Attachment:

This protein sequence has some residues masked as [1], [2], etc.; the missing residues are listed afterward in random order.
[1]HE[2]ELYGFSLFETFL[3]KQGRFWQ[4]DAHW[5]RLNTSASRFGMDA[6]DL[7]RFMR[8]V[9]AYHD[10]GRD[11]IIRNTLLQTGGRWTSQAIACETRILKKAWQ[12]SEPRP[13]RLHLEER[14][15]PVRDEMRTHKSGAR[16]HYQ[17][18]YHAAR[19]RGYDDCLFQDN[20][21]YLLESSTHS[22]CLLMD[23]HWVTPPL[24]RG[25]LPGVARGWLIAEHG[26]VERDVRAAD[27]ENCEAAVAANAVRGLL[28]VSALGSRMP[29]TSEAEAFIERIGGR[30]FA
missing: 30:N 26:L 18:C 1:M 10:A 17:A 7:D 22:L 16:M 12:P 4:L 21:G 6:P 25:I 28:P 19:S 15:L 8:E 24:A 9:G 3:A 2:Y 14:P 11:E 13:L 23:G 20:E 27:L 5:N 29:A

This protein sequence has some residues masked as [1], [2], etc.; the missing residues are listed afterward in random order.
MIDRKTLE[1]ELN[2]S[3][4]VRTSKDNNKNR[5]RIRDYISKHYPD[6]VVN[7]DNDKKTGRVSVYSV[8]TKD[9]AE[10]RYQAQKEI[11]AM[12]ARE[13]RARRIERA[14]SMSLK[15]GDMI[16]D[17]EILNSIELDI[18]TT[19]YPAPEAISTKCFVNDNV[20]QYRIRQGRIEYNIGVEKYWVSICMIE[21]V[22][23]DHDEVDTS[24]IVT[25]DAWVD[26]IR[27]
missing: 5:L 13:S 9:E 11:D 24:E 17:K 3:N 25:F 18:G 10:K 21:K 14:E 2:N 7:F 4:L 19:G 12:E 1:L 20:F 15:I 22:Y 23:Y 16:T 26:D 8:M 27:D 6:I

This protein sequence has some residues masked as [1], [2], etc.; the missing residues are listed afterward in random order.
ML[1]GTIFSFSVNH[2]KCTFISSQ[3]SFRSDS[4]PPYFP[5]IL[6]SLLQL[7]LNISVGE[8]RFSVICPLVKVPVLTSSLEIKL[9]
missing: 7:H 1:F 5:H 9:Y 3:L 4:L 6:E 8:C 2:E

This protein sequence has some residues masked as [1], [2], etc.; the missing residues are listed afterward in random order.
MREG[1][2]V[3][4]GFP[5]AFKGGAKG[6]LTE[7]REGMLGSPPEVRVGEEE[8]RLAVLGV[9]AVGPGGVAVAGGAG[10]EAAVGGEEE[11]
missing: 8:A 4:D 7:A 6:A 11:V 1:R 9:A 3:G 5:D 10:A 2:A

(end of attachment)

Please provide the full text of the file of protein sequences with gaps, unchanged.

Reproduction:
This protein sequence has some residues masked as [1], [2], etc.; the missing residues are listed afterward in random order.
[1]HE[2]ELYGFSLFETFL[3]KQGRFWQ[4]DAHW[5]RLNTSASRFGMDA[6]DL[7]RFMR[8]V[9]AYHD[10]GRD[11]IIRNTLLQTGGRWTSQAIACETRILKKAWQ[12]SEPRP[13]RLHLEER[14][15]PVRDEMRTHKSGAR[16]HYQ[17][18]YHAAR[19]RGYDDCLFQDN[20][21]YLLESSTHS[22]CLLMD[23]HWVTPPL[24]RG[25]LPGVARGWLIAEHG[26]VERDVRAAD[27]ENCEAAVAANAVRGLL[28]VSALGSRMP[29]TSEAEAFIERIGGR[30]FA
missing: 30:N 26:L 18:C 1:M 10:A 17:A 7:D 22:L 16:M 12:P 4:L 21:G 6:P 25:I 28:P 19:S 15:L 8:E 24:A 9:G 3:A 2:Y 14:P 11:E 13:L 23:G 20:E 27:L 5:N 29:A

This protein sequence has some residues masked as [1], [2], etc.; the missing residues are listed afterward in random order.
MIDRKTLE[1]ELN[2]S[3][4]VRTSKDNNKNR[5]RIRDYISKHYPD[6]VVN[7]DNDKKTGRVSVYSV[8]TKD[9]AE[10]RYQAQKEI[11]AM[12]ARE[13]RARRIERA[14]SMSLK[15]GDMI[16]D[17]EILNSIELDI[18]TT[19]YPAPEAISTKCFVNDNV[20]QYRIRQGRIEYNIGVEKYWVSICMIE[21]V[22][23]DHDEVDTS[24]IVT[25]DAWVD[26]IR[27]
missing: 5:L 13:S 9:E 11:D 24:E 17:K 3:N 25:F 18:G 10:K 21:K 14:E 2:N 7:F 4:L 19:G 12:E 1:L 20:F 15:I 22:Y 23:Y 16:T 26:D 8:M 27:D 6:I

This protein sequence has some residues masked as [1], [2], etc.; the missing residues are listed afterward in random order.
ML[1]GTIFSFSVNH[2]KCTFISSQ[3]SFRSDS[4]PPYFP[5]IL[6]SLLQL[7]LNISVGE[8]RFSVICPLVKVPVLTSSLEIKL[9]
missing: 7:H 1:F 5:H 9:Y 3:L 4:L 6:E 8:C 2:E

This protein sequence has some residues masked as [1], [2], etc.; the missing residues are listed afterward in random order.
MREG[1][2]V[3][4]GFP[5]AFKGGAKG[6]LTE[7]REGMLGSPPEVRVGEEE[8]RLAVLGV[9]AVGPGGVAVAGGAG[10]EAAVGGEEE[11]
missing: 8:A 4:D 7:A 6:A 11:V 1:R 9:A 3:G 5:D 10:A 2:A